TagsD&D, dm, dnd, dungeon master, pathfinder, poorly, puzzle, shittily
SILVERTON, Ore. — In a groundbreaking move to combat his players’ adeptness at solving riddles and subverting challenges, local dungeon master Dan Richards supercharged the difficulty of his latest puzzle by describing it really shittily.
“Okay, okay… okay… I’m sorry, I’m so fucking lost,” remarked Jess Baker, the party’s Wizard. “So there’s a stone brazier in the middle of the room, and a skeleton in front of it… and the skeleton’s hand is pointing north-west to the corner?”
The rest of the group then chimed in with their own clarifications.
“Wait, wait—there are also tapestries on the walls, right?” said Terry Graham, tapping into his Ranger’s knack for Perception and Survival. “They have arrows pointing south. Those seem important somehow.”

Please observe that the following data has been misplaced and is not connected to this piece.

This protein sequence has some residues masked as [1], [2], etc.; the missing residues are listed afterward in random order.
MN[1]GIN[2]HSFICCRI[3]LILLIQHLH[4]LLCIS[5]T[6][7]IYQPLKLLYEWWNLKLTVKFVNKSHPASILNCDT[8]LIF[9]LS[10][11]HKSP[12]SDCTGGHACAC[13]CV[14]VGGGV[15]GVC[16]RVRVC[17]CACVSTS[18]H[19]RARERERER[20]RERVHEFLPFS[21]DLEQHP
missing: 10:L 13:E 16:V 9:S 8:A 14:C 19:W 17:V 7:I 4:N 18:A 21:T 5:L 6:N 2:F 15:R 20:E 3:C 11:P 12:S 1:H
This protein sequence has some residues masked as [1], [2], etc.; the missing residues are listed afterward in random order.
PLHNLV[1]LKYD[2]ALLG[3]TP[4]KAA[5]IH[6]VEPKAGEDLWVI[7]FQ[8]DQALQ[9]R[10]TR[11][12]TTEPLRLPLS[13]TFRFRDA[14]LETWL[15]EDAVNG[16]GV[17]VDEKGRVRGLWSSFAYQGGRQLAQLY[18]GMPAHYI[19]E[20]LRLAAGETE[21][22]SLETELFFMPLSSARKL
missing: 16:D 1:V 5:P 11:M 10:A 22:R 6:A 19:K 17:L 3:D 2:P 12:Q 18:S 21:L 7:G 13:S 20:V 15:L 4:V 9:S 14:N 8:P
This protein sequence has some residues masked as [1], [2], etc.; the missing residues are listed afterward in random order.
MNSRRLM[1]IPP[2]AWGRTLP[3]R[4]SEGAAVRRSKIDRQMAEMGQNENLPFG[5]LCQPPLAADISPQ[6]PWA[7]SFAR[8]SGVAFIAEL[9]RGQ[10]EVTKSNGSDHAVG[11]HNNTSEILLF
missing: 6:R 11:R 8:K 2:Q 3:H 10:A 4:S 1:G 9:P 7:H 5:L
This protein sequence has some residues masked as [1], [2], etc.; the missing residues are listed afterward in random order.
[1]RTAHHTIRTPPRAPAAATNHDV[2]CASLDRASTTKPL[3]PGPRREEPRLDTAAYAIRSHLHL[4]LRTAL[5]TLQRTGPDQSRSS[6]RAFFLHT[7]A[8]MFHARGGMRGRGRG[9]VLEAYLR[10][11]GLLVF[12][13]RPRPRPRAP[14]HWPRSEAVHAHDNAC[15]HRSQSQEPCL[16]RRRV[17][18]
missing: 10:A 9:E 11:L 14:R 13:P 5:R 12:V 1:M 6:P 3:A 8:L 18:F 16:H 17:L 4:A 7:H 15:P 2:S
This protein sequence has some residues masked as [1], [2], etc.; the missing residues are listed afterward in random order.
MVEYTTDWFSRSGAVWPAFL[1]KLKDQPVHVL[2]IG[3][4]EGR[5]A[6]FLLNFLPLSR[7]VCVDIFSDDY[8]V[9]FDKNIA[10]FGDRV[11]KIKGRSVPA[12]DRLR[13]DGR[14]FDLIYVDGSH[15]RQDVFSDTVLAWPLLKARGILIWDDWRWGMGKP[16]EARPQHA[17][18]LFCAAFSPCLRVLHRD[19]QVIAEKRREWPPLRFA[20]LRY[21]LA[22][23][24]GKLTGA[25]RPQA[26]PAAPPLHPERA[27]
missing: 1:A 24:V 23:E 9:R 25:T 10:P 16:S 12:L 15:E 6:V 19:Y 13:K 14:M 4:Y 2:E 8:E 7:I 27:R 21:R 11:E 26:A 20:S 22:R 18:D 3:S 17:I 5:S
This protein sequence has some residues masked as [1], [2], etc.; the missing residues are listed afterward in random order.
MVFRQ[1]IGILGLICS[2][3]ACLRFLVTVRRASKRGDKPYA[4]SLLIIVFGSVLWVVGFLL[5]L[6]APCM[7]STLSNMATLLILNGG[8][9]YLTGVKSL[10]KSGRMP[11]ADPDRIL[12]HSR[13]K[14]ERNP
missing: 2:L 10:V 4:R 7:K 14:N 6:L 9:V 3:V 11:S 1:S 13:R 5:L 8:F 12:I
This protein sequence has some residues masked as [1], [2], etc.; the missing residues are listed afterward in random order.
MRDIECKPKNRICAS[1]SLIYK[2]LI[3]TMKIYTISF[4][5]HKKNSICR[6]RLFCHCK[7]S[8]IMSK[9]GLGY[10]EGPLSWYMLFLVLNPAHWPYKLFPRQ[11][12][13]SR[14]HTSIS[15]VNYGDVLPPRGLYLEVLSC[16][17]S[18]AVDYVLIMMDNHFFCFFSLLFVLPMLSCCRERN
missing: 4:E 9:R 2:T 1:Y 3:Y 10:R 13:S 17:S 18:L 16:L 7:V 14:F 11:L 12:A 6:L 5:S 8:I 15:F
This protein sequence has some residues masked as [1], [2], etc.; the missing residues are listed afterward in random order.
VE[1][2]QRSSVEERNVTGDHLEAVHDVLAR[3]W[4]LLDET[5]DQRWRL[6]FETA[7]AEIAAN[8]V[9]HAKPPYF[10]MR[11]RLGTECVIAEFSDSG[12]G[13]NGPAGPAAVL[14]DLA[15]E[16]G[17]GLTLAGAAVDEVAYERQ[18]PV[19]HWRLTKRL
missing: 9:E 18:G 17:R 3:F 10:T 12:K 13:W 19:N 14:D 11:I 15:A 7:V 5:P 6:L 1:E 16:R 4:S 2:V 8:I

While the skeleton, brazier, and tapestries did allegedly appear in the DM’s original description, various other details came into play as the party fought it out.
“No, the arrows are in the runic symbols on the floor, not the tapestries, and they’re all spinning remember?” said their Warlock, preparing to tap into his Eldritch Sight invocation.
“I definitely contradicted myself several times when I initially described the room to them,” admitted Richards with an air of smugness about him. “They basically just need to find the hidden key on top of the doorframe behind them, but thanks to my ability to rattle off a confusing and meandering list of unimportant details, I was able to get them to focus on a completely meaningless corpse next to a completely meaningless fireplace.”
After a few fruitless hours, Richards saw his plan backfire when the party unanimously decided the room must not be the correct path forward and began backtracking through three sessions worth of previous dungeon rooms.
“It’s annoying to describe the whole dungeon again,” Richards said, “but I guess I’m lucky since I have literally nothing planned for what’s behind that door.”
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